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Experimental test of Monte Carlo proton transport at grazing incidence in GEANT4, FLUKA and MCNPX
Uppsala University, Disciplinary Domain of Medicine and Pharmacy, Faculty of Medicine, Department of Oncology, Radiology and Clinical Immunology, Oncology.
Uppsala University, Disciplinary Domain of Medicine and Pharmacy, Faculty of Medicine, Department of Oncology, Radiology and Clinical Immunology, Oncology.
Uppsala University, Disciplinary Domain of Medicine and Pharmacy, Faculty of Medicine, Department of Oncology, Radiology and Clinical Immunology, Oncology.
2008 (English)In: Physics in Medicine and Biology, ISSN 0031-9155, Vol. 53, no 4, 1115-1129 p.Article in journal (Refereed) Published
Abstract [en]

The ability of the Monte Carlo (MC) particle transport codes GEANT4.8.1 and GEANT4.8.2, FLUKA2006 and MCNPX2.4.0 to model proton transport at grazing incidence onto tungsten blocks has been tested and compared to experimental measurements. The test geometry consisted of a narrow proton beam of two energies, 98 MeV and 180 MeV, impinging on a thick tungsten alloy block at grazing incidence. The distribution of forward out-scatter from the tungsten alloy block was measured with a fluorescent screen viewed with a CCD camera via a mirror. In the MC simulations, the experimental setup was modelled and the dose deposited to the fluorescent screen material was scored. Simulations and measurements were made for four different incidence angles (3.5, 5.0, 7.5 and 10°). Several different sets of calculations were performed, studying the impact of different user-defined settings in the different MC packages. The study of different parameters settings in the GEANT4.8.1 simulation showed a strong dependence of the calculated out-scatter probability on the maximum allowed step length. For the largest incidence angle an increase of 60% in the out-scatter probability was found when restricting the maximum allowed step length to 0.05 cm. We also observed that the stepping algorithm of GEANT4.8.1 and 4.8.2 introduces a small non-physical directional and positional asymmetry at the exit boundary of the tungsten alloy block. The shape of the energy spectrum of protons being out-scattered agreed between the codes. The dose-weighted forward out-scatter probability, i.e. the ratio between the total signal from the unscattered beam and the out-scattered beam, showed a qualitative agreement of simulations compared to measurements. Quantitatively, the deviation of the simulations reached as high as 37%, while the experimental uncertainty was 14%. The mean emission angle of the simulations was within 16% of the measurement for all incidence angles with a measurement uncertainty of 8%.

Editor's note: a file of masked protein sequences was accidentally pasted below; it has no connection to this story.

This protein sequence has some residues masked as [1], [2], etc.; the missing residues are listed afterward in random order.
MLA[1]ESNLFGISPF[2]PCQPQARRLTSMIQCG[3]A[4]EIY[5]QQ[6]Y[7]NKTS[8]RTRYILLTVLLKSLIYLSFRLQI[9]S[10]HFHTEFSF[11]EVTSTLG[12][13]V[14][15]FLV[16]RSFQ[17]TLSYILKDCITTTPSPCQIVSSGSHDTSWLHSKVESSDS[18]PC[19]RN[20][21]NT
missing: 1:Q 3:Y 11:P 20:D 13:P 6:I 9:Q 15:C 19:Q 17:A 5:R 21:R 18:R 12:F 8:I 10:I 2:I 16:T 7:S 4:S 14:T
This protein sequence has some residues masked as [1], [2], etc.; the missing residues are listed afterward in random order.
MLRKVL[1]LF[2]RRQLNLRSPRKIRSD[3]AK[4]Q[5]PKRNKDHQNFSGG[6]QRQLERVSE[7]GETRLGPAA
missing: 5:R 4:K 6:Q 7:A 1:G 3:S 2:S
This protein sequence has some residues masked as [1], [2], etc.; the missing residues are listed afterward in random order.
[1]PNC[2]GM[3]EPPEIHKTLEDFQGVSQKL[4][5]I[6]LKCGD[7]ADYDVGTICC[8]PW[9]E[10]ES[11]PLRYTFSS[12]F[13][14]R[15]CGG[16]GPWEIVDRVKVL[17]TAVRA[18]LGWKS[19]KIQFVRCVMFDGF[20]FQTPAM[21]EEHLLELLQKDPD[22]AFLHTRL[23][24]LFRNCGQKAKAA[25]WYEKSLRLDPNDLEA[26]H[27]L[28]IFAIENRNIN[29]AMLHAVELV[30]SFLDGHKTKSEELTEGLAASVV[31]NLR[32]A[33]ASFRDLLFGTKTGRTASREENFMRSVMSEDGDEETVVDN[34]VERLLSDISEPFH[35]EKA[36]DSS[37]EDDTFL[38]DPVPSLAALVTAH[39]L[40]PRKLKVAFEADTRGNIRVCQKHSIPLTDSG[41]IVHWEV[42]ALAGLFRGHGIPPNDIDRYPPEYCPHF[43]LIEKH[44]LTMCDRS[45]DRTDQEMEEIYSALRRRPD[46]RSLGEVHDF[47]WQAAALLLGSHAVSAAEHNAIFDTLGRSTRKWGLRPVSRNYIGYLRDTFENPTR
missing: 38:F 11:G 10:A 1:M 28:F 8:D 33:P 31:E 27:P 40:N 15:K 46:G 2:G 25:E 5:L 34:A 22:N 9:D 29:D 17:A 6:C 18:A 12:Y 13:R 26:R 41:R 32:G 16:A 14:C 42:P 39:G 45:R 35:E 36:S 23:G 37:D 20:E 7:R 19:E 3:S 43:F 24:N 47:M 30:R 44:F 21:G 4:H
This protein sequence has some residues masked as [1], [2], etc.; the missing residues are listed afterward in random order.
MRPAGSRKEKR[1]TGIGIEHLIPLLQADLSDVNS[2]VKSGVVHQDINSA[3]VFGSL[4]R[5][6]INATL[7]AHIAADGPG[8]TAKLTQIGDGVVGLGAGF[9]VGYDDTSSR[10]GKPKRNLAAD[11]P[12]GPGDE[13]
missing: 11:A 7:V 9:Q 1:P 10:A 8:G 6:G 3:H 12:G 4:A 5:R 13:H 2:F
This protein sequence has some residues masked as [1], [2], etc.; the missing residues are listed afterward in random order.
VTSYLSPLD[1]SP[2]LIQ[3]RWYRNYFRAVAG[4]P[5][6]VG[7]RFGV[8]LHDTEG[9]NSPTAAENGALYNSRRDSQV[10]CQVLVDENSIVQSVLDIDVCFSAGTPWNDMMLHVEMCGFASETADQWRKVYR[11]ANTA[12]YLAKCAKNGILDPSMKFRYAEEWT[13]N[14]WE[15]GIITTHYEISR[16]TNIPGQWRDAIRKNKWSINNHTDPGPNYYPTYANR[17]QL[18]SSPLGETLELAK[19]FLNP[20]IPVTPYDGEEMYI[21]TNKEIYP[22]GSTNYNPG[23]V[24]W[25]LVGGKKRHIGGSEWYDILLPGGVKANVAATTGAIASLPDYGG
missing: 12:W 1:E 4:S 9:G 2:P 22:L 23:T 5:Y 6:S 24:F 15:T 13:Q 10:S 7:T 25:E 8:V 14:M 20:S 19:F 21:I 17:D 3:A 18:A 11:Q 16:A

Place, publisher, year, edition, pages
2008. Vol. 53, no 4, 1115-1129 p.
National Category
Medical and Health Sciences
URN: urn:nbn:se:uu:diva-97035DOI: 10.1088/0031-9155/53/4/020ISI: 000254175400021PubMedID: 18263962OAI: oai:DiVA.org:uu-97035DiVA: diva2:171811
Available from: 2008-04-17 Created: 2008-04-17 Last updated: 2009-11-13Bibliographically approved
In thesis
1. Beam Modelling for Treatment Planning of Scanned Proton Beams
Open this publication in new window or tab >>Beam Modelling for Treatment Planning of Scanned Proton Beams
2008 (English)Doctoral thesis, comprehensive summary (Other academic)
Alternative title[sv]
Strålmodellering i dosplaneringssyfte för svepta protonstrålar
Abstract [en]